Respect the intelligence of young readers
I wrote this in Sept, 2010. It was originally a comment on a blog post by a journalism grad student at American University. I started on a twitter rant about the lack of programming on holidays at MSNBC and ended up trying to solve the booking problem. Anyway, while specific to NIE, this comment could — and should — apply to anyone creating marketing and reading material for young readers, especially those who think it clever to turn the “N” and “R” backwards on a chalkboard. Including TV.
I was at the Newspapers in Education department at a daily newspaper from 1998–2002. Anyone who has worked in NIE knows that on paper, the department was set up to “promote literacy, cultivate young readers, blah, blah” The real world was, “We’ve got a captive audience where we can dump newspapers on Tuesdays and make our 5-day ABC numbers look better.”
Before I got there, the NIE page was kids mazes and puzzles, word games, etc. the typical crap you see on kids stuff. Part of my gig was that if we were going to really increase literacy and make the newspaper a teaching tool, let’s really do it. Let’s write articles that teachers could use as lesson plans. What did we have to lose? We had a captive audience where we were dumping papers anyway.
So, we wrote serious articles about wildlife, conservation, the science of the Olympics, nutrition using a pizza analysis, the physics of snowboarding. And we used smart words; we spoke to the kids (3rd-6 grade) like we respected their intelligence. We changed the font from 14pt goofy Comic Sans to 11pt Nimrod. We wrote in AP Style. We went out and got our own photos and wrote real captions. But for the logo on the page and the small line of “editorial disclaimer” on the page, it was indistinguishable from the rest of the editorial.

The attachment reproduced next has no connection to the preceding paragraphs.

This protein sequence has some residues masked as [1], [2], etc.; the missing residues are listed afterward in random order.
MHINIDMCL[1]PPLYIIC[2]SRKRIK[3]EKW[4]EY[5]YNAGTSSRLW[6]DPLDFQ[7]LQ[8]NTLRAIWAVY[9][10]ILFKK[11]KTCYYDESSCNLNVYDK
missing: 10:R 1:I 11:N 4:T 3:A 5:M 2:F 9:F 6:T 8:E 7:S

And our sales went through the damn roof! Teachers couldn’t wait for every other Tuesday. When we visited classes on NIE day, kids would have the newspapers sprawled open and they were reading the articles aloud and talking about the things they were reading about. Discussions got lively! When kids got to a word they did not know, it become an ad hoc vocab lesson. And if you watched closely, they got that momentary flash of “smart” when the eyes get slightly brighter, the lips smile gently, the face flushes and the head bobs when the word is filed in the brain. And teachers had that almost giddy look of excitement on their faces. This was “real world learning” for them and anyone who knows a good teacher, you know they ache for this kind of stuff.
There is nothing like that feeling you get when you watch your work being consumed by a room full of eager 4th graders. Nothing. It made all the dirty, messy bits of pulling together a page worth going through the next week and more.
But then, the marketing people at the newspaper saw resource consolidation and figured our little 3-person rag-tag band of talent could also be used to do in-house promotions and “merged” the departments. I left then. The mission was over, the magic was gone. And NIE sales declined as more puzzles were added as filler when nobody had enough time to “write an article.”
People rise to challenges. People ache for challenge. Using simpler words is not the answer; it is the cause of the decline of readership. Newspapers and media in general have abdicated their public trust. Everything now is entertainment, but those who lead this charge are forgetting that learning and reaching are also entertainment.